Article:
There have been casualties along the way. 7Food, picking up the Food Network franchise after SBS let it go, was not to last long. Nine also had only a short run of its new channel yourMoney, a joint venture with Sky News Australia. ABC2 became ABC Comedy in 2017 but it now becomes ABC TV Plus from today. Seven’s shopping and niche content channel TV4ME was also a short-lived venture. Network Ten ditched its sports channel One HD and turned it into a general entertainment channel, now 10 Bold. Experimental transmission in 3D in 2012 were also to be a one-event wonder.

But, in the beginning, to assist viewers in making choices and being informed about digital television, Digital Broadcasting Australia, a conglomerate of broadcasters, manufacturers, retailers and technology providers, released a brochure to help educate viewers:

(Click on the images to enlarge)

The Nine Network also published a brochure to help viewers along:

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Happy New Year from The Sullivans

Happy New Year and a handy 1978 calendar from The Sullivans — Grace (Lorraine Bayly), Dave (Paul Cronin), Harry (Michael Caton) and Rose (Maggie Dence).

Sadly, as well as World War II still playing out, it would not be a happy year at home for the family, with Rose tragically drowning during a New Year’s Eve celebration in an episode airing in May.

On a more positive note, The Sullivans collected five TV Week Logie Awards in March — including Most Popular Australian Drama and individual awards for Cronin, Bayly, Caton and Vivean Gray. In October the series won three Sammy Awards:Bayly for Best Actress In A TV Series, Tony Morphett for Best Writer TV Series, and The Sullivans winning Best Drama Series.

Source: TV Week, 7 January 1978


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2020: We remember…

Tom Long

Grant Goldman

Ron Haddrick

Ronne Arnold

Ron Graham

Maggi Eckhardt

Quentin Fogarty

Ralph Baker

Rob Gaylard

Geraldine Dillon

Paul Murphy

Gerald Stone

Joy Westmore

Jeanne Little

Betty Bobbitt



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ABC’s Sixty-One, Here We Come!

Sixty-One, Here We Come!: Corinne Kerby and Evie Hayes

Sixty years ago, as we were coming to an end to 1960, ABC was planning an ambitious variety special to welcome 1961.

Sixty-One, Here We Come! was a 65-minute program produced at the studios of ABV2, Melbourne, and in a rare technical feat was relayed via microwave links for direct broadcast in Sydney.

American-born actress Evie Hayes, who hosted ABV2’s new year’s special a year before, was again called on for the new year festivities, scheduled to start at 11.00pm and just click over past midnight.

Also appearing in the show were Bob Horsfall, Corinne Kerby, the Tune Twisters, vocalist Billy French, drummer Billy Hyde (pictured, right) and six Victorian Ballet Guild dancers. Musical backing was provided by the ABC Melbourne Dance Band, conducted by Frank Thorn.

ABC presenter Kerby had pre-recorded her singing and comedy segments ahead of the live production as she was preparing for the birth of her and husband (and Sixty-One, Here We Come! producer) Oscar Whitbread‘s second child, due on New Year’s Day (The couple welcomed a daughter, born on 11 January)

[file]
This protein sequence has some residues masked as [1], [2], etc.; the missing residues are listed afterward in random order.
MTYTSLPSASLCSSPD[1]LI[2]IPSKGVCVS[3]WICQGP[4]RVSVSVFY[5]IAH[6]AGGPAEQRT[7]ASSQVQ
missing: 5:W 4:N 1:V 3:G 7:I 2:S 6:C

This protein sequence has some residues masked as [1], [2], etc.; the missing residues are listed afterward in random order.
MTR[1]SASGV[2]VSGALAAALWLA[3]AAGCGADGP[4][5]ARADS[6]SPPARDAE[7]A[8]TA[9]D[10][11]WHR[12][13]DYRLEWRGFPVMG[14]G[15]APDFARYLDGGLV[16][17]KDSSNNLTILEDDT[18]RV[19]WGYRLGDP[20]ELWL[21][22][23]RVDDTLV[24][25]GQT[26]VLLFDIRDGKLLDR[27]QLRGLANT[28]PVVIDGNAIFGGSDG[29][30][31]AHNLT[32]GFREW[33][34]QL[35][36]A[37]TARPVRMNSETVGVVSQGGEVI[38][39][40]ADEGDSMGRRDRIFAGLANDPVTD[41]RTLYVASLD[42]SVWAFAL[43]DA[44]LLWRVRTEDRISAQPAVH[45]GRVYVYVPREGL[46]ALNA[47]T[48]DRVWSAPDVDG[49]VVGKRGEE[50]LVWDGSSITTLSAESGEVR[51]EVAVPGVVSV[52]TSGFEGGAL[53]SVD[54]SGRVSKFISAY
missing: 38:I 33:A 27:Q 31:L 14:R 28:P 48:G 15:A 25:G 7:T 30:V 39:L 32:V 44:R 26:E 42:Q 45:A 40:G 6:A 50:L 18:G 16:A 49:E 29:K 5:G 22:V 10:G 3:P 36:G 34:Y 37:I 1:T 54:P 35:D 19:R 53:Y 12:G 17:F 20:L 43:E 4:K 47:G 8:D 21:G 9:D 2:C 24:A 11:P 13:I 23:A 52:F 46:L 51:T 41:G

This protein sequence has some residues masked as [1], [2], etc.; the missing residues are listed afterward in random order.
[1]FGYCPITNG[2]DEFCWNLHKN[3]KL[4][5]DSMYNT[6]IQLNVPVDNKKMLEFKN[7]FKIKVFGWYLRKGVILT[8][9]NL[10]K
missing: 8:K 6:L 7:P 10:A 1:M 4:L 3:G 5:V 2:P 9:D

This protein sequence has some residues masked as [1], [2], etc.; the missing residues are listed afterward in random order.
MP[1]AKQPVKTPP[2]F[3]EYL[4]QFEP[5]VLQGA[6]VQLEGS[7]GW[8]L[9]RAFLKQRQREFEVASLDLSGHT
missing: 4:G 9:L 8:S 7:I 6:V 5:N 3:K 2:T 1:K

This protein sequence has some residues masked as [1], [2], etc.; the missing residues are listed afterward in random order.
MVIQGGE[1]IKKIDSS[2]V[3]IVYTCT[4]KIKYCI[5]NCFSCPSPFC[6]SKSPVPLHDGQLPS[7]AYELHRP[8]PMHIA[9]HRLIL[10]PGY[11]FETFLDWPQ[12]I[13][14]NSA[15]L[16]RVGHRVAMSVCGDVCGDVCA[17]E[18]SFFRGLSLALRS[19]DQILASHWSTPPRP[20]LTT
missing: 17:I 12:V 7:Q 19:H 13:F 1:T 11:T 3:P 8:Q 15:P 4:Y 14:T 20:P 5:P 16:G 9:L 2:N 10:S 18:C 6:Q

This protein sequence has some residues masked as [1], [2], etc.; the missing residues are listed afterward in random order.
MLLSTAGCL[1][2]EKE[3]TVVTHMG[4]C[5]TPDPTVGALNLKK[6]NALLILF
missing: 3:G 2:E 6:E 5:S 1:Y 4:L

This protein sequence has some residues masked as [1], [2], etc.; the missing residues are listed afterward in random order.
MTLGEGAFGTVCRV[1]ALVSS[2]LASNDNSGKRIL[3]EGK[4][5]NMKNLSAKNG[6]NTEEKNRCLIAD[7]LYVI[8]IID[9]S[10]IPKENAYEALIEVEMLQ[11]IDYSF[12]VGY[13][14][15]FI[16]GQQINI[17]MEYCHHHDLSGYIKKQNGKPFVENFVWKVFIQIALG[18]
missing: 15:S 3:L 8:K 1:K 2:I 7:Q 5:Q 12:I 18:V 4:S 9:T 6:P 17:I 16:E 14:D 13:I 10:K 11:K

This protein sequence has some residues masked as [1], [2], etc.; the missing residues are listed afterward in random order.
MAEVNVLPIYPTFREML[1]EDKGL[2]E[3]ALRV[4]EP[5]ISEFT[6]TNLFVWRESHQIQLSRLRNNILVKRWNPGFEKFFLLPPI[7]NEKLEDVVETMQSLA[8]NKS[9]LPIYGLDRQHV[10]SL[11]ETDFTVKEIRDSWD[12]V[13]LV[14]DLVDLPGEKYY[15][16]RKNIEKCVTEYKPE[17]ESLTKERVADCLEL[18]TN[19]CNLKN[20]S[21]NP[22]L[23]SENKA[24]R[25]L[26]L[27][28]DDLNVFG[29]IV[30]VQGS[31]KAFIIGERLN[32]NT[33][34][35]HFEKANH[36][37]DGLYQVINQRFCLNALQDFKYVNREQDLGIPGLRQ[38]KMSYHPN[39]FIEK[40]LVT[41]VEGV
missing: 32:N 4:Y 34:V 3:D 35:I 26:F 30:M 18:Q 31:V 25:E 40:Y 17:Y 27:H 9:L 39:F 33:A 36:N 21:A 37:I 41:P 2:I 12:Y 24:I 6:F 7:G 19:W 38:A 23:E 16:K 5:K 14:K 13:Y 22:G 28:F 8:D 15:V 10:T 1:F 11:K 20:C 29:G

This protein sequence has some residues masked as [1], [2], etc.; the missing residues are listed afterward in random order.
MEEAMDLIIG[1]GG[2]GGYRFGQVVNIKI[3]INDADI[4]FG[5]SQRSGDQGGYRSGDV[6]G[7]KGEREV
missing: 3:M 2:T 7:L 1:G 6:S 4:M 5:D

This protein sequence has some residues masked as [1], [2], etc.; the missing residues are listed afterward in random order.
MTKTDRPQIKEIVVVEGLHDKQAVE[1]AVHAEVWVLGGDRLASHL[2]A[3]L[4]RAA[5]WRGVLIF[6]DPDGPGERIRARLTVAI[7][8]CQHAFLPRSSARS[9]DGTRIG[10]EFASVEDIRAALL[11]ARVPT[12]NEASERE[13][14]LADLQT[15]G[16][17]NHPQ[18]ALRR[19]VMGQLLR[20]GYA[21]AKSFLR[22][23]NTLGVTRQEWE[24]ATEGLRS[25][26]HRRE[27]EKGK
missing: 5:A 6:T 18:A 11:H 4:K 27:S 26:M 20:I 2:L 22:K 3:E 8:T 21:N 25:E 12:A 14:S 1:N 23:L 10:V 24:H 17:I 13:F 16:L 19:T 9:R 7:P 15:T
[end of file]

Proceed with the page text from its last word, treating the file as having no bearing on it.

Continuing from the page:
The direct relay of Sixty-One, Here We Come! to Sydney came just weeks after ABC had also linked Sydney and Melbourne via microwave for telecast of the Davis Cup tennis.

But ABC was not to have New Year’s Eve all to itself. Even though New Year’s Eve fell on a Saturday, GTV9 produced a special edition of variety show In Melbourne Tonight, with Graham Kennedy. The special served as the show’s sign off before going into recess for a month.

Starting at 10.30pm and scheduled to run through to 12.10am, the special featured Toni Lamond and husband Frank Sheldon, Joff Ellen, Elaine McKenna, Panda Lisner, Geoff Corke, Jack Little, Philip Brady, Bert Newton, Bill McCormack, the GTV9 Ballet and Arthur Young and the GTV9 Orchestra.

Melbourne’s other TV station, HSV7, took an alternative approach to the live-to-air festivities — screening Top Professional Golf at 10.00pm, then Wrestling From Chicago at 11.00pm before the locally-made special The Year In Retrospect at 11.30pm. Brian Naylor hosted New Year’s greetings from 11.56pm, featuring various station personalities, through to 12.10am.

Looking back at 2020, Television.AU celebrated its 20th anniversary.

Some of the TV milestones covered this year:

The pandemic took out the TV Week Logie Awards, but we continued to cover the award presentations of 50, 25 and 10 years ago.

The Royal Children’s Hospital Good Friday Appeal was also impacted by the pandemic, cancelling its telethon for the first time in over 60 years.

There were further cutbacks at Network Ten, impacting news production and Studio 10. Nine’s regional news took an unplanned break when the pandemic hit a peak, but was to return in a reduced capacity. More positively, Nine News restored its Darwin bulletin, albeit hosted from Brisbane.

There were farewells this year to Seven News veterans Melissa Doyle and Brisbane newsreader Kay McGrath, and Seven Tasmania newsreaders Jo Palmer and Rachel Williams.

We also featured Melbourne Cup flashbacks to 1960 and 1990. We said farewell to Nine’s heritage TV studios in Willoughby after 64 years, and paid tribute to the studios of WIN in Mount Gambier on its sale to a local business identity.

During the year we added 67 TV listings to the Classic TV Guides archive.

While 2020 was hardly the year that any of us had planned for, and even though it now appears there might still be challenges with the pandemic in 2021, let’s hope for a Happy New Year and better times ahead!

Source: TV Times, 29 December 1960. The Age, 29 December 1960, 19 January 1961

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Celebrate Christmas like it’s 1999

Television.AU wishes everyone a very Merry Christmas!

This year’s Christmas flashback is from 1999 — with young stars from the Seven and Ten networks and ABC getting into TV Week‘s Christmas spirit.

On the cover was Home And Away‘s Justin Melvey and Kimberley Cooper, and NeighboursBrooke Satchwell and Daniel MacPherson.